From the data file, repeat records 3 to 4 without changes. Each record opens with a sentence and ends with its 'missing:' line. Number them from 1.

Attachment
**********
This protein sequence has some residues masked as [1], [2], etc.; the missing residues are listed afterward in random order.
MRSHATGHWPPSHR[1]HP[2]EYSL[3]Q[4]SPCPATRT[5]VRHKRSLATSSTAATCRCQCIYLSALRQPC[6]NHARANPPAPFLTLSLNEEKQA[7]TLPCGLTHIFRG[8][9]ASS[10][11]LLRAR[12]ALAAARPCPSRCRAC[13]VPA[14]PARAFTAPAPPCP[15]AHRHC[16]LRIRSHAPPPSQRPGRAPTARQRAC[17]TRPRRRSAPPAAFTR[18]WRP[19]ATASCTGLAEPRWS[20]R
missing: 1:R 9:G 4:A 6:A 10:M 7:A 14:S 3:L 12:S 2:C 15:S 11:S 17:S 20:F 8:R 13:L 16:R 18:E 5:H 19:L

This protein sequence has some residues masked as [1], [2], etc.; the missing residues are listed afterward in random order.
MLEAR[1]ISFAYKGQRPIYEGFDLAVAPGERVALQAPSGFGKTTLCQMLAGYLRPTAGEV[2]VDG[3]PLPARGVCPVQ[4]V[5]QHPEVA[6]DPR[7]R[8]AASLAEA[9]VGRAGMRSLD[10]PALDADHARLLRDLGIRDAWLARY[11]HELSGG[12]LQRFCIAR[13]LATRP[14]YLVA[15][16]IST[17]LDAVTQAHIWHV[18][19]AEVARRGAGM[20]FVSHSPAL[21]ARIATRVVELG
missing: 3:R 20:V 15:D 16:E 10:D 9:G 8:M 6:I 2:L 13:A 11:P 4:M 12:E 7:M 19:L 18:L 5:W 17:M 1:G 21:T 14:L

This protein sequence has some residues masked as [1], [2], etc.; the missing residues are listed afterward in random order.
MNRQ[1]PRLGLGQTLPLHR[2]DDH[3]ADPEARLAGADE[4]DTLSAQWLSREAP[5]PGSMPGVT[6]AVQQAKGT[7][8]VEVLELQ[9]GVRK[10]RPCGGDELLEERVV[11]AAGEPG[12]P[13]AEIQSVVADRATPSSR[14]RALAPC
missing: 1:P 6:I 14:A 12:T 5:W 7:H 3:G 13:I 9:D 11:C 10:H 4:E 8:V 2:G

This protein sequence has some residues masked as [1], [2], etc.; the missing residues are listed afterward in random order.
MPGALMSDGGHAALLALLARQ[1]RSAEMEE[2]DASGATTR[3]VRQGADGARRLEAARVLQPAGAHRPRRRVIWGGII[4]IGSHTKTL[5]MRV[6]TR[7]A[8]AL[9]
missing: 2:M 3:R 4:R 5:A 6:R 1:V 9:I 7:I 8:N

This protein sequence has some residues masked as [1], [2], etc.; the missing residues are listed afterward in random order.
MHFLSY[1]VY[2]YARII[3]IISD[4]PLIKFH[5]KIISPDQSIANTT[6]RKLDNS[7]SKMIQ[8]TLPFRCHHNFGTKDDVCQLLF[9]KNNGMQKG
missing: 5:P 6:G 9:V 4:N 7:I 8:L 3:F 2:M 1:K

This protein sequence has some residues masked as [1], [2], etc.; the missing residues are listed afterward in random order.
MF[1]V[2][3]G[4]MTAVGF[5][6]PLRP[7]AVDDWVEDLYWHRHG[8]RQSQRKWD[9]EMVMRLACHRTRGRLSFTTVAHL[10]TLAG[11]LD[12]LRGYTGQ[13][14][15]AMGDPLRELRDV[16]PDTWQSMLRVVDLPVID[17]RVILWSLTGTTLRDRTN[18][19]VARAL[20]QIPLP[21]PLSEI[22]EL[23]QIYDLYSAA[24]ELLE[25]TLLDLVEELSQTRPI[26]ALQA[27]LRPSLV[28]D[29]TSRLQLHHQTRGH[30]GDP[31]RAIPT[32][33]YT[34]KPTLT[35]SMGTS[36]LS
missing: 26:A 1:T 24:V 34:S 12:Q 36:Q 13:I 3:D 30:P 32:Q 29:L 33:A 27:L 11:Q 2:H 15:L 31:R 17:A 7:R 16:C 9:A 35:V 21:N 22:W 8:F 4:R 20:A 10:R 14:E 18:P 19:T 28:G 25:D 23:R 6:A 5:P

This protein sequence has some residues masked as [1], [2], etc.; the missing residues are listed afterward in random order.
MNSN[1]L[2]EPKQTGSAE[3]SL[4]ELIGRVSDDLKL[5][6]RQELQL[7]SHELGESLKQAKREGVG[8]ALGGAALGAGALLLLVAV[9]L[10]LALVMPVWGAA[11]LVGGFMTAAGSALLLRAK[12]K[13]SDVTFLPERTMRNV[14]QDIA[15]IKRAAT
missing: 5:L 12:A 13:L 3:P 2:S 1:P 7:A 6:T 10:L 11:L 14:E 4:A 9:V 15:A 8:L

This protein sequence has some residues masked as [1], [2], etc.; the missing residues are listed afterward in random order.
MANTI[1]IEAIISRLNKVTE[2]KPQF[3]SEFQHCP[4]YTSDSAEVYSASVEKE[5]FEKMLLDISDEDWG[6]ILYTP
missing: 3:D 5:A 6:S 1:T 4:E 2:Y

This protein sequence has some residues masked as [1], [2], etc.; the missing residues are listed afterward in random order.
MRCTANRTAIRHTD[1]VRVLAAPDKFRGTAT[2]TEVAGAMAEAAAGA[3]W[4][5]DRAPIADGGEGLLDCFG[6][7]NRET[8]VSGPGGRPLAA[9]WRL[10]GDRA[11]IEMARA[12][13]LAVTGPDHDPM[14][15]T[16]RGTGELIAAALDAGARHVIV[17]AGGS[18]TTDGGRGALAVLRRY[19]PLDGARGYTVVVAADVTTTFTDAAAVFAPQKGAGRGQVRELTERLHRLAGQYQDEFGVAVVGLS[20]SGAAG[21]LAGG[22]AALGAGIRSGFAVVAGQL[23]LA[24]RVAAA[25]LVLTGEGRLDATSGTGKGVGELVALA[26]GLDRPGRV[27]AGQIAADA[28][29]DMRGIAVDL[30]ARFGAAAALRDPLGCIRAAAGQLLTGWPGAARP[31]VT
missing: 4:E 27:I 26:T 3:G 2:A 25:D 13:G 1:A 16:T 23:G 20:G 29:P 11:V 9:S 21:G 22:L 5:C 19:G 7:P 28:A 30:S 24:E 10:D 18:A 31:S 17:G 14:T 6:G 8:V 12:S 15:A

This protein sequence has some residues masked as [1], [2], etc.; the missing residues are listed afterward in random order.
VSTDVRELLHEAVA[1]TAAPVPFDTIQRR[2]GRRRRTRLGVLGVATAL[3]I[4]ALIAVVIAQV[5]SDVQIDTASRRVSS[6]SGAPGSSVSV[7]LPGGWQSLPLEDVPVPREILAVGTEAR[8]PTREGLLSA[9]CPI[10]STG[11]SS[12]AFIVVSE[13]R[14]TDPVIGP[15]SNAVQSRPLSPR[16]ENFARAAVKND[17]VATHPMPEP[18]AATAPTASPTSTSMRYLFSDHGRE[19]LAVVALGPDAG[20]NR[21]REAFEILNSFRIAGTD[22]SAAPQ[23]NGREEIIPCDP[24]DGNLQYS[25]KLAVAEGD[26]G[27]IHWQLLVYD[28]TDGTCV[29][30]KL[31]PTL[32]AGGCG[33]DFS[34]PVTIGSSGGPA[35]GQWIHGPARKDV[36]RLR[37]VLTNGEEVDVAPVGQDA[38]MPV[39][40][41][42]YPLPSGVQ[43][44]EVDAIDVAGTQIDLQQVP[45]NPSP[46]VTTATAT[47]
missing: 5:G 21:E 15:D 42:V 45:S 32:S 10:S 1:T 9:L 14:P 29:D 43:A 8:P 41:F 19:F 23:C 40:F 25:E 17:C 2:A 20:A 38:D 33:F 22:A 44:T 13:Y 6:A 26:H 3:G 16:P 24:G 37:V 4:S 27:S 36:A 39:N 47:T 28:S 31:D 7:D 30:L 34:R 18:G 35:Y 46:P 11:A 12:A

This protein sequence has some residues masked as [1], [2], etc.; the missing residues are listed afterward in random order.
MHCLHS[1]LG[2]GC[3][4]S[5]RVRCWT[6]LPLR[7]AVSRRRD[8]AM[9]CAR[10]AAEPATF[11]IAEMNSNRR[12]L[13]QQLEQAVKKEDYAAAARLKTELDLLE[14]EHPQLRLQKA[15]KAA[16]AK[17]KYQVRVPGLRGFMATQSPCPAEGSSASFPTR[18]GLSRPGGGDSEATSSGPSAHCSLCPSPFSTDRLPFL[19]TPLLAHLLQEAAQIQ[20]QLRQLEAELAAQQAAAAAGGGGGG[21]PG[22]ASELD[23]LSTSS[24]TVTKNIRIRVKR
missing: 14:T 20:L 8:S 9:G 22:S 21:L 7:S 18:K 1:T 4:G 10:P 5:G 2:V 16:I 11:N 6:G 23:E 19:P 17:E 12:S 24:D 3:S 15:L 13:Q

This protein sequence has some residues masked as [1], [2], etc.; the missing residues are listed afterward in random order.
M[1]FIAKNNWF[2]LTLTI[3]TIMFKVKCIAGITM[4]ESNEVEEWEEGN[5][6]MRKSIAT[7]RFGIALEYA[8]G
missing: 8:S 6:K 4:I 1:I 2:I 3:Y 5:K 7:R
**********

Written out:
This protein sequence has some residues masked as [1], [2], etc.; the missing residues are listed afterward in random order.
MNRQ[1]PRLGLGQTLPLHR[2]DDH[3]ADPEARLAGADE[4]DTLSAQWLSREAP[5]PGSMPGVT[6]AVQQAKGT[7][8]VEVLELQ[9]GVRK[10]RPCGGDELLEERVV[11]AAGEPG[12]P[13]AEIQSVVADRATPSSR[14]RALAPC
missing: 1:P 6:I 14:A 12:T 5:W 7:H 3:G 13:I 9:D 11:C 10:H 4:E 8:V 2:G

This protein sequence has some residues masked as [1], [2], etc.; the missing residues are listed afterward in random order.
MPGALMSDGGHAALLALLARQ[1]RSAEMEE[2]DASGATTR[3]VRQGADGARRLEAARVLQPAGAHRPRRRVIWGGII[4]IGSHTKTL[5]MRV[6]TR[7]A[8]AL[9]
missing: 2:M 3:R 4:R 5:A 6:R 1:V 9:I 7:I 8:N